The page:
Max Stafford looks at how recent protests in France could impact upon the French Presidency.

Every major protest has its key image. The 2011 London Riots had a burning carpet store followed by Boris Johnson holding a broom aloft. The 2017 Women’s March, following Donald Trump’s inauguration, had the pink “Pussy Hat”. The recent French protests have, however, found their image in their very name.

The Gilet Jaunes protests (named after the “yellow vests” that French drivers are required to carry in their cars) began in November over proposed hikes to fuel taxes. Those tax increases have since been reversed but the protests have grown, becoming an urban protest movement which is now focused upon calls for President Emmanuel Macron to resign. The violence and length of the protests (which have lasted for two months and seen police using water-cannon, tear gas and rubber bullets) have gained them international attention. Indeed, last month The Guardian noted that copycat protests have now emerged from ‘Brussels to Basra’. It is, however, the French protests that continue to pose the greatest threat to their national leader.

Macron’s association with the protests is deep-rooted. Since his victory in 2017’s presidential election, Macron has sought to drive through a range of controversial reforms. These have been focused upon increasing France’s competitiveness and Macron has overtly stated that his reforms – centred upon employment rights and taxation – are intended to be pro-business and that the benefits may not be apparent for several years. This has brought the largest number of business start-ups since records began and cuts to corporation tax rates.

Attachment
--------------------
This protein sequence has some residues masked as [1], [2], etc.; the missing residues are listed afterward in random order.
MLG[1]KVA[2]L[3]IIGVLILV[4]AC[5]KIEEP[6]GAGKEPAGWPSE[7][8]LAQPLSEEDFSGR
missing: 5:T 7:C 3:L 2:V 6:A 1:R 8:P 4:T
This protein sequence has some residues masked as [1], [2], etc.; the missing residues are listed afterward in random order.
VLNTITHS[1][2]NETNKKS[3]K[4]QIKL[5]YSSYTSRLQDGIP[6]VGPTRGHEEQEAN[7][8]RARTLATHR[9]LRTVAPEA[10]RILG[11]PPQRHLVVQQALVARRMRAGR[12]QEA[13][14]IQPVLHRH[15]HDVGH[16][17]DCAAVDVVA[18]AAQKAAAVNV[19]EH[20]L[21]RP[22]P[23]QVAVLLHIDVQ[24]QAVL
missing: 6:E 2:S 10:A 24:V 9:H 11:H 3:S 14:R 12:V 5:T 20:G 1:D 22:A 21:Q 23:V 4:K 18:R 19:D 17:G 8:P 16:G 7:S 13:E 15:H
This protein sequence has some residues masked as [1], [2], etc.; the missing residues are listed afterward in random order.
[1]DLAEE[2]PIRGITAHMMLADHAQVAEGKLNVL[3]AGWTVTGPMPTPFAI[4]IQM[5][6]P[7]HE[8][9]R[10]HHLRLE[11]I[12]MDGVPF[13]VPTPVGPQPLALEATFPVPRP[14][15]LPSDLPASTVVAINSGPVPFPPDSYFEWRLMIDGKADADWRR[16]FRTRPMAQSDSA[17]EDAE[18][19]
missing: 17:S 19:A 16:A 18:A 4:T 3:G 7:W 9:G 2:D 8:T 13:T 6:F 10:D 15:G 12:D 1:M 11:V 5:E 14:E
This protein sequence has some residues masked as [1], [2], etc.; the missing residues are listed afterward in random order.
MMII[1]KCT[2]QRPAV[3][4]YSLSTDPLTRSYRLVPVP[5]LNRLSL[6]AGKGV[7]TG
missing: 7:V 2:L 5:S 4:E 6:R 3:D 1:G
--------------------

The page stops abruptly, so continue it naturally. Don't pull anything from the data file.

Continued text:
Youth employment has also received attention and is now at its lowest level in a decade, with a pilot of a scheme to reintroduce National Service due later this year. However, these measures are to be set against the contextual background of social security cuts and pre-Gilet Jaunes fuel tax rises (to pay for corporate tax cuts) and rising inflation. Together, these have fed a narrative suggesting that Macron must now urgently address a continued squeeze on household spending if he is to stand a chance of winning re-election in 2022.

So, the recent protests are not only rooted in issues surrounding Macron’s governance so far but, similarly, threaten to cast a shadow over the remaining three years of his presidential term. The question now is “What will become the symbol of Macron’s response?”

So far, the media has reflected the imagery of water-cannon and rubber bullets. However, the president is currently seeking to put himself back on the front foot by initiating a grand debat (“great debate”) across the nation. This is a risky strategy. On the one hand, it acknowledges the reality of the president having been placed at the centre of the maelstrom and, rather than attempting to shy away from that, seeks to make Macron appear as though he is moving from a more confrontational approach towards one that legitimises the populace’s concerns by listening. On the other hand, the strategy has been in evidence since the turn of the New Year, with Macron on a national speaking tour, but the protests have continued throughout January.

In short, it is too soon to say what the long-term impact of either the Gilet Jaunes or grand debat will be. The next presidential election is three years away and it seems unlikely that this particular set of protests will continue. However, Macron has so far failed to restore order to France’s streets and has moved from punching back to at least putting some velvet on the glove first. The French presidency is a powerful one and gives substantial executive power to its incumbent. That may all count for naught, though, if the people continue to refuse to listen.

 

Max Stafford is studying for a PhD in political leadership in Politics and International Relations.